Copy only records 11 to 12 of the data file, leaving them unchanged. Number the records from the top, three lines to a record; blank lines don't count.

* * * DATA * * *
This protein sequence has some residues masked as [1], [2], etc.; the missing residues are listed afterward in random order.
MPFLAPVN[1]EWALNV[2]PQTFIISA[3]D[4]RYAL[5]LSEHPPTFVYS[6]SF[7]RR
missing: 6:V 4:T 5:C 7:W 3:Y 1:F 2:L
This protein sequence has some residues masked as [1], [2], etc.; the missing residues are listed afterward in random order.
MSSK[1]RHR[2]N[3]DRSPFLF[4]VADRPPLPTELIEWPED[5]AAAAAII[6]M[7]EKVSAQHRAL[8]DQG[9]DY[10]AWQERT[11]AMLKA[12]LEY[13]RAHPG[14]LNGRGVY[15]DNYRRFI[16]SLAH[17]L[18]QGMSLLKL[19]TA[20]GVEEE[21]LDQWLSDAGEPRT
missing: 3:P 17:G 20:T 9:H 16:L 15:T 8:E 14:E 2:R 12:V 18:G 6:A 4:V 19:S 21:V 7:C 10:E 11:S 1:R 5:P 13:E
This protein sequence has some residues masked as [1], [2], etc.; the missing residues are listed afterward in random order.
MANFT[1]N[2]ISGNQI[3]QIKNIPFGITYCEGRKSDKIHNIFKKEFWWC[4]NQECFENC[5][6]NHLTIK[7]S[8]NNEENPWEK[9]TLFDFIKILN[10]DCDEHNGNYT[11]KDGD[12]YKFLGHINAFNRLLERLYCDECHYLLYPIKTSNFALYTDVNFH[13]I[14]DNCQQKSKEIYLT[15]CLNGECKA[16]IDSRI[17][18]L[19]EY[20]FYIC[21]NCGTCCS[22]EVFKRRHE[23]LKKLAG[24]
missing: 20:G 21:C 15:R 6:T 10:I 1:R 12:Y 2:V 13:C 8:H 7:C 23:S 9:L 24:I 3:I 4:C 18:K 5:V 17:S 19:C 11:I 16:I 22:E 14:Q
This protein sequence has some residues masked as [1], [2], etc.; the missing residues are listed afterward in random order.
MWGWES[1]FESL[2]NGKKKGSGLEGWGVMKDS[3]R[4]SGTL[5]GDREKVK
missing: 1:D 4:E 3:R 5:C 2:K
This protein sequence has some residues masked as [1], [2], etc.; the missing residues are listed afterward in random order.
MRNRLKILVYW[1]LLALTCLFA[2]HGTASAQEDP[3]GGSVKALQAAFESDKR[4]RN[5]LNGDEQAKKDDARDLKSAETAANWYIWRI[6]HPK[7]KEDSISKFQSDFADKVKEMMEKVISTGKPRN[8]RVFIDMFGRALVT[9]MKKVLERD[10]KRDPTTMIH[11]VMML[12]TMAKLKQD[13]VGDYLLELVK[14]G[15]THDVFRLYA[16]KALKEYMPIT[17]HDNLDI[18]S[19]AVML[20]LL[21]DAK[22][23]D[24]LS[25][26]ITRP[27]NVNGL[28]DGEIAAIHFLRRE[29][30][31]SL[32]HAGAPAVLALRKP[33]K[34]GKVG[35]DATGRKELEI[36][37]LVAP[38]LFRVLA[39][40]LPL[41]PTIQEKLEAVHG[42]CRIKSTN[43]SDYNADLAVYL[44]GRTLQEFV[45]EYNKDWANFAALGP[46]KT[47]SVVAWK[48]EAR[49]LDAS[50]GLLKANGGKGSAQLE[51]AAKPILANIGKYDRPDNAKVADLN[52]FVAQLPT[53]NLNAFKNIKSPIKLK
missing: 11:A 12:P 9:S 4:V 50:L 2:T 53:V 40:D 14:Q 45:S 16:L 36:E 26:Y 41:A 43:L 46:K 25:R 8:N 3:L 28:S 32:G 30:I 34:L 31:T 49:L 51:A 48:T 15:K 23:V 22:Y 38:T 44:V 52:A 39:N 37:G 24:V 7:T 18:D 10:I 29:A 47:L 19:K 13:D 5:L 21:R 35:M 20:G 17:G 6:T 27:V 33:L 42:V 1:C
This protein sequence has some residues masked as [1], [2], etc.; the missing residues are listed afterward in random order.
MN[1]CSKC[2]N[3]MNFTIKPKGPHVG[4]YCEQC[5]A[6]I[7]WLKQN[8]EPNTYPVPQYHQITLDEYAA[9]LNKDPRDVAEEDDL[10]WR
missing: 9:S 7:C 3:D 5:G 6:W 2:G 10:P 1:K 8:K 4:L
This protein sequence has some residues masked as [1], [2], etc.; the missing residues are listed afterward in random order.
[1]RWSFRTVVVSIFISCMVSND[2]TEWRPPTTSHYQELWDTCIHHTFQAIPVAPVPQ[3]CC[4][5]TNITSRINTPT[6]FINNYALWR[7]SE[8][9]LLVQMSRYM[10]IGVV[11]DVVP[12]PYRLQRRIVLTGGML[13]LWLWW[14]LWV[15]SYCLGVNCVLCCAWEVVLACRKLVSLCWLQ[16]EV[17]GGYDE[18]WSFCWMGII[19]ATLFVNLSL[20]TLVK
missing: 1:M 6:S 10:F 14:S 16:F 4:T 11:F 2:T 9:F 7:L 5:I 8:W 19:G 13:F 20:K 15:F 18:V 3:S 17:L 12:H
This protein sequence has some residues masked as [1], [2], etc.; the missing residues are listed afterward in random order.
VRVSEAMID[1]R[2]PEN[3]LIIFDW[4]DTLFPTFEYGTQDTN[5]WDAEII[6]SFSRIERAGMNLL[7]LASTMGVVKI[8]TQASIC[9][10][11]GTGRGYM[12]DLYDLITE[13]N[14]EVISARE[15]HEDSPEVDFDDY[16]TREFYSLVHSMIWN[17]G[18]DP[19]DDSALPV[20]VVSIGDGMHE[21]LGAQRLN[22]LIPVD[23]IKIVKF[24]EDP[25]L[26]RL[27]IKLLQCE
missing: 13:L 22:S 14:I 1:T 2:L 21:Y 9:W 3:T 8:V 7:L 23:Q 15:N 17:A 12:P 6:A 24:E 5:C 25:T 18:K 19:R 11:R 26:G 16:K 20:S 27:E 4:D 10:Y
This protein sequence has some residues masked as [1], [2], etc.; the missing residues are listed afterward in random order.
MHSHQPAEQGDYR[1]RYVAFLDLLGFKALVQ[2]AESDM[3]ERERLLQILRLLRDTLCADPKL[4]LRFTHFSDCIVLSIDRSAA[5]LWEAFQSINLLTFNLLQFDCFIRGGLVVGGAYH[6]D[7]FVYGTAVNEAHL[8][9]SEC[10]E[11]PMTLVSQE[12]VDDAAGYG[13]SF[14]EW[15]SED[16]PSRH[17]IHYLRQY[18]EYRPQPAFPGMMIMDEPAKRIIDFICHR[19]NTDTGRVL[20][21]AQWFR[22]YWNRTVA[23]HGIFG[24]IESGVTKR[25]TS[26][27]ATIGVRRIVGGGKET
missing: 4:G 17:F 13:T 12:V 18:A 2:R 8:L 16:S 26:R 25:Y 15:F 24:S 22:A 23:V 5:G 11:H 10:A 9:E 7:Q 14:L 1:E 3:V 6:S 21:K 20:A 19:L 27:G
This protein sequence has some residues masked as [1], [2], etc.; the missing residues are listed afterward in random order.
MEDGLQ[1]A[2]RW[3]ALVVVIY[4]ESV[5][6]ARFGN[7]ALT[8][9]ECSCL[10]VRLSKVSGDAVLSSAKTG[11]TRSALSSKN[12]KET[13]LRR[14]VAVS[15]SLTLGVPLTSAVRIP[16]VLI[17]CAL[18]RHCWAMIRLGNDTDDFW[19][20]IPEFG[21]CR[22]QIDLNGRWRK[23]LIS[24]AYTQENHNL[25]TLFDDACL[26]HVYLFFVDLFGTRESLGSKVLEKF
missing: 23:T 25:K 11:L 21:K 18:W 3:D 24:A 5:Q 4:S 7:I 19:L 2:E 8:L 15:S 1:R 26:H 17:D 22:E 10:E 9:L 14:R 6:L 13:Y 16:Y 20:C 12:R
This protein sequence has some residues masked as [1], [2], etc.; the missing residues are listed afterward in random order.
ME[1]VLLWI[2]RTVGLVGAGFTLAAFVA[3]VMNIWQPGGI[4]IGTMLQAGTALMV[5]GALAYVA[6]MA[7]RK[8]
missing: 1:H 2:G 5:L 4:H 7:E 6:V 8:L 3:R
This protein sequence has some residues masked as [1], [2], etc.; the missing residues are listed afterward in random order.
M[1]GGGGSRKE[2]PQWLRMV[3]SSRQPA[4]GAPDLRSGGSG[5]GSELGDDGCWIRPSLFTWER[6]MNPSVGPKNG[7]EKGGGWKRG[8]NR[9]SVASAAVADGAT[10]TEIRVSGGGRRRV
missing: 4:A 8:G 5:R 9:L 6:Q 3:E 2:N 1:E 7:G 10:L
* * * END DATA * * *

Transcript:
This protein sequence has some residues masked as [1], [2], etc.; the missing residues are listed afterward in random order.
ME[1]VLLWI[2]RTVGLVGAGFTLAAFVA[3]VMNIWQPGGI[4]IGTMLQAGTALMV[5]GALAYVA[6]MA[7]RK[8]
missing: 1:H 2:G 5:L 4:H 7:E 6:V 8:L 3:R
This protein sequence has some residues masked as [1], [2], etc.; the missing residues are listed afterward in random order.
M[1]GGGGSRKE[2]PQWLRMV[3]SSRQPA[4]GAPDLRSGGSG[5]GSELGDDGCWIRPSLFTWER[6]MNPSVGPKNG[7]EKGGGWKRG[8]NR[9]SVASAAVADGAT[10]TEIRVSGGGRRRV
missing: 4:A 8:G 5:R 9:L 6:Q 3:E 2:N 1:E 7:G 10:L